Thank you so much for agreeing to be a part of The Writing Desk Blog.
Now, imagine I’m about to introduce you to an auditorium, filled with the smiling faces of folks fuelled by caffeine and an eagerness to learn. What would I say?
“Hello everyone, I’d like to introduce…
Lorraine Williams, the proofreader behind Lighthouse Proofreading in Newquay.
Her professional dalliances are with B2B copywriters and creative agencies. She gets a kick from beautifully designed and brightly coloured content. And she really hopes that’s a smudge of Kinder Bueno on her jeans.”
Here’s the part where we’d sit down and try and look comfortable next to the microphones. Are you sitting comfortably? Then let’s begin…
Can you name the business book that’s always on your desk? (I’m talking about the one that’s covered in pencil marks, coffee stains and has turned down corners…)
It’s Tara Mohr’s Playing Big. It’s one of those books that once you’ve read it you want to get a copy for your friends. So I did! I’ve even written in it and I don’t normally scrawl in my books. It covers the things we do that keep us ‘small’ so we can take a new approach that empowers us in our careers and lives.
What’s your all-time favourite advertising campaign?
Blank. I’ve gone blank and can’t think of any advertising now you’ve asked!
Everyone has a book in them…” Or so the saying goes. What do you think/know/believe is the secret to good writing?
When it doesn’t feel like you’re ‘reading’. You’re there, vividly immersed in it all. Or you feel as though someone’s talking directly to you.
If you were just starting out, what advice would you give yourself? Which book or books would you read first?
The advice? You’ll have to market yourself. You’ll have to be visible. You’ll have to be the one being visible and marketing yourself. And to get used to that, I’d guzzle all of The Middle Finger Project’s content. Ash Ambirge is the copywriter behind it – ballsy and bold and intimidatingly confident and all about being an awesome female entrepreneur. She knows the things you don’t know you need to know about running a freelance business and wants to share it all with you.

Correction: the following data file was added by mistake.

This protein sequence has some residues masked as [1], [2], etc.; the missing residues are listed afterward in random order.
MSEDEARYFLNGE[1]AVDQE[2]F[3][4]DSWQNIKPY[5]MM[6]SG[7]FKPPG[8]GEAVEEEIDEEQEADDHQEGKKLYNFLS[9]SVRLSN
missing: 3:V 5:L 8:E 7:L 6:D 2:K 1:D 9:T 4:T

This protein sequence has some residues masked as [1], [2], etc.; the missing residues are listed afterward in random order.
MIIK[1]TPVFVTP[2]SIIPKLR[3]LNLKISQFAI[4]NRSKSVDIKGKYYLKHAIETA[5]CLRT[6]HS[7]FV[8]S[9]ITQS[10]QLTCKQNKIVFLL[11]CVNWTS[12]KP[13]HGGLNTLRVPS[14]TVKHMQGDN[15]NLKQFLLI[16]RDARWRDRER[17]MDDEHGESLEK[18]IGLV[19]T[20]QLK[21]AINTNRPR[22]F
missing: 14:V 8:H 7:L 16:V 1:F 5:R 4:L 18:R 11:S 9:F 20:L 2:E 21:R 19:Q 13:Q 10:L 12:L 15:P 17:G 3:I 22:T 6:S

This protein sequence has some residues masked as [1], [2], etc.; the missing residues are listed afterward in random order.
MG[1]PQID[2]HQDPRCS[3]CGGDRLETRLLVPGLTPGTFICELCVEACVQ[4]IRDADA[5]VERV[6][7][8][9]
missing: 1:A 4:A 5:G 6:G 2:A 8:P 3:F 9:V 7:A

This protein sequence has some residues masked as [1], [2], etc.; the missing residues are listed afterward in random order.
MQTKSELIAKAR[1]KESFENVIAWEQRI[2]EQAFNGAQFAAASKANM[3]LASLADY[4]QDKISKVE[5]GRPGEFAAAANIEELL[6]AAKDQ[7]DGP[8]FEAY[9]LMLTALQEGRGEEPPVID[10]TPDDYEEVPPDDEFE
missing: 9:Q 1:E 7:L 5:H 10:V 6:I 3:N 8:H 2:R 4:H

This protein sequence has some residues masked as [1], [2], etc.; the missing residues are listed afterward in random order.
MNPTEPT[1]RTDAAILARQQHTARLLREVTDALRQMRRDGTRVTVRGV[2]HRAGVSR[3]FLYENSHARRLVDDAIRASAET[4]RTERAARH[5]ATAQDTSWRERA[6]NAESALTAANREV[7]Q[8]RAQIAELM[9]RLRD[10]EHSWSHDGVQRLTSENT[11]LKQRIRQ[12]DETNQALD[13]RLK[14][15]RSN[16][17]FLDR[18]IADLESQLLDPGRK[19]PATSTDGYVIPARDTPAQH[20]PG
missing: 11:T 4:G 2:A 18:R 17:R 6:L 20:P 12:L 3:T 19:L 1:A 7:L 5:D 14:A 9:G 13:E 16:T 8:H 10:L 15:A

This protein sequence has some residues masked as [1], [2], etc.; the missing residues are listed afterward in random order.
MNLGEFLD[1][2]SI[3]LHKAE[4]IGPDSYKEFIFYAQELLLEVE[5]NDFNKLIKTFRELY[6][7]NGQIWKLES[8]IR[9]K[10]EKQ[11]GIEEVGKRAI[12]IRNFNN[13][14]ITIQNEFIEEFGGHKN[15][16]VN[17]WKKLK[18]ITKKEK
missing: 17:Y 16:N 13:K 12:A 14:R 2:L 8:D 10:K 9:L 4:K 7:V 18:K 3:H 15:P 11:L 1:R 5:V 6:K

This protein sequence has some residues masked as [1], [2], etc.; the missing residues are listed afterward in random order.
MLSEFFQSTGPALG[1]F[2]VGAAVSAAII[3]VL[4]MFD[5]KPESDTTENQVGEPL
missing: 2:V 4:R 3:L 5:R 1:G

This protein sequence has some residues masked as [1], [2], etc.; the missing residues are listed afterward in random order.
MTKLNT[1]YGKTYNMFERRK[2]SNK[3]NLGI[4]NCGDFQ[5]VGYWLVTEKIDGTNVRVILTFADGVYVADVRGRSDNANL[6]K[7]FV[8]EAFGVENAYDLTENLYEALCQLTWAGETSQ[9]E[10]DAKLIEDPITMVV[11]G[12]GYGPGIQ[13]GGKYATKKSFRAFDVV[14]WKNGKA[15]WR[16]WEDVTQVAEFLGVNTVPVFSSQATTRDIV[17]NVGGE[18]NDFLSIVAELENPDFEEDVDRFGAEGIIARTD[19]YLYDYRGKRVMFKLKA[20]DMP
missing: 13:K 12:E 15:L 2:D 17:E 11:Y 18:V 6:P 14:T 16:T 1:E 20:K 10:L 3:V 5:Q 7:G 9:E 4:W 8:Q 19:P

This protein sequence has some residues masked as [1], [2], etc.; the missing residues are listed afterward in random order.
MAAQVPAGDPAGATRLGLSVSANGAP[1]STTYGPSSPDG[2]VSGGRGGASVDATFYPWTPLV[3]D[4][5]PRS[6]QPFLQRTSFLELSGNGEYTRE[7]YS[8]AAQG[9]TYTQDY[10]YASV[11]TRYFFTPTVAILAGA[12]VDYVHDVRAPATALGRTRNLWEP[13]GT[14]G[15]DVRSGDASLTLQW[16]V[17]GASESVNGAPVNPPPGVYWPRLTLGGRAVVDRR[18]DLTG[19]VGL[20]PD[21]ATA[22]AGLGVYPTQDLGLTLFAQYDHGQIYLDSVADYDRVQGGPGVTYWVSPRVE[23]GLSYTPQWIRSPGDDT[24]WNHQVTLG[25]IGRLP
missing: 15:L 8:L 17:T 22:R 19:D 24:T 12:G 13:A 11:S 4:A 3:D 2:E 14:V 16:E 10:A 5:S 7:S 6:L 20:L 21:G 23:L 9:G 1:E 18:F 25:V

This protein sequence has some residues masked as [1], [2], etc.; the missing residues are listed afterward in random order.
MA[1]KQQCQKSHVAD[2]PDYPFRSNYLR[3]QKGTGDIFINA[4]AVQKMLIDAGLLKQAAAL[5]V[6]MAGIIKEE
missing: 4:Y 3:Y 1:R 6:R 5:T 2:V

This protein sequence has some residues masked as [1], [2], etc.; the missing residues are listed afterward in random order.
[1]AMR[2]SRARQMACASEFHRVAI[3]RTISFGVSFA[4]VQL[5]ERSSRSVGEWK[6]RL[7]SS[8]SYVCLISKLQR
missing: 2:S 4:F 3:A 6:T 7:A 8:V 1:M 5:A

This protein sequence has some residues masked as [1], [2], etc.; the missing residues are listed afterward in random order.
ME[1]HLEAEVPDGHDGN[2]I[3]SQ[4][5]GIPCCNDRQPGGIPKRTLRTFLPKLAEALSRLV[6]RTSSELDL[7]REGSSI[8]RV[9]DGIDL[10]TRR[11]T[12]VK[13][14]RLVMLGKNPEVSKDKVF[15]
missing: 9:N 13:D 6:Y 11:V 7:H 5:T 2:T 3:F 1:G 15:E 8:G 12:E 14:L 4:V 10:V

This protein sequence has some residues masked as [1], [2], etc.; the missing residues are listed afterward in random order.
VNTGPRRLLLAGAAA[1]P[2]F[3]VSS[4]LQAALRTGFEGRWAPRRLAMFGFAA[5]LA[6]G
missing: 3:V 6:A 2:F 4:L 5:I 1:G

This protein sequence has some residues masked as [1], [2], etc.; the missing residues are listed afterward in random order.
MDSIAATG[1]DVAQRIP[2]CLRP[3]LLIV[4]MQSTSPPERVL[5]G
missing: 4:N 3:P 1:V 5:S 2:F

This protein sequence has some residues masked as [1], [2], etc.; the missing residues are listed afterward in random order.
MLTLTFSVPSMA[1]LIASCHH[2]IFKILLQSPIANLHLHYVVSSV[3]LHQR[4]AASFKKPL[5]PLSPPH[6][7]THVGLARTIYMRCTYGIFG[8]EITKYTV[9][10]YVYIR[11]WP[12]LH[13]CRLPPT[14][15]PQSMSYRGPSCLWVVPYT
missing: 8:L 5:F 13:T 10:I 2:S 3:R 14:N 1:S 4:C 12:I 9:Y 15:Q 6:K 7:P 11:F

So the book…? It’s actually a resource: Unf*ckwithable Words. It’s a hefty collection of email templates for dealing with awkward and tricky client situations: scope creep, declining a project, dealing with conflicting feedback and even how to respond to a refund request for a digital product when the sneaky bugger’s only just bought it. I hadn’t thought about those things when I first started. (That last one made me realise I’d need a Purchase Policy for my proofreading guides.) There are so many fantastic books out there about going freelance and building a biz, but this covers the unexpected issues that crop up once you’ve got going that aren’t often talked about. I used it just last week!
Silence? Radio? Or music while you work?
I need silence. If there’s bustle outside then I have my noise-cancelling headphones on and play brown noise. It sounds dank but it’s similar to white noise just with more bass. It’s less crackly and jagged. To me it’s a lovely deep, slightly thunderous rumble. I find it muffles some of the background noise that the headphones don’t and makes it easier for me to focus. It’s fantastic for when I can’t avoid the spin of the washing machine.
What are your top three novels of all time – – and why?
Fingersmith, by Sarah Waters. It inspired the film The Handmaiden but that’s all you’ll get me to share…
Citadel, by Kate Mosse. The characters, the setting, the era. There was something about this book and I devoured it. I fully snot-cried on the beach in front of sunbathers. I couldn’t hold it in and didn’t care. I think about it often. (The ending of the book, not the sobbing.)
Mean Girls Club, by Ryan Heshka. I love the striking hot-pink aesthetic of this graphic novel more than the story itself. But it’s still fun to take a raucous ride into something vampy and violent, glamorous and grotesque, all with a pulp-fiction punch to the patriarchy.
What’s the best thing you’ve ever written? Why did it rock your world?
This is where I feel as though I’ve sneaked in through the auditorium exit (why was I lurking by the bins?!) and plonked myself on the chair next to you because you’d laid out a plate of chocolate Digestives and Hobnobs next to the mic.
I’m a proofreader for marketing content. I’m not one of those wordy folks that edits and writes copy too. I do one thing and that thing is all about the detail. I find writing and editing really hard and not at all fun. I love the technical aspects instead and have a damn fine eye for detail – both in copy and design. It’s why I love to proofread PDFs. But I do write because it turns out that when you have a business you have to market your business. Bugger.
So, the best thing I’ve ever written? My website copy. It’s taken me three (maybe even four?) overhauls to create what’s there now and I’m really chuffed with it. I’d love to give some delightfully insightful reasons why, but it’s simply that I created something from nothing, it reflects me, feels genuine and (hopefully…) shares the important info people need/want to know. From a copywriting perspective it could be beautifully garishly packaged wordguff. But I think I captured what it’s like to work with me and my approach.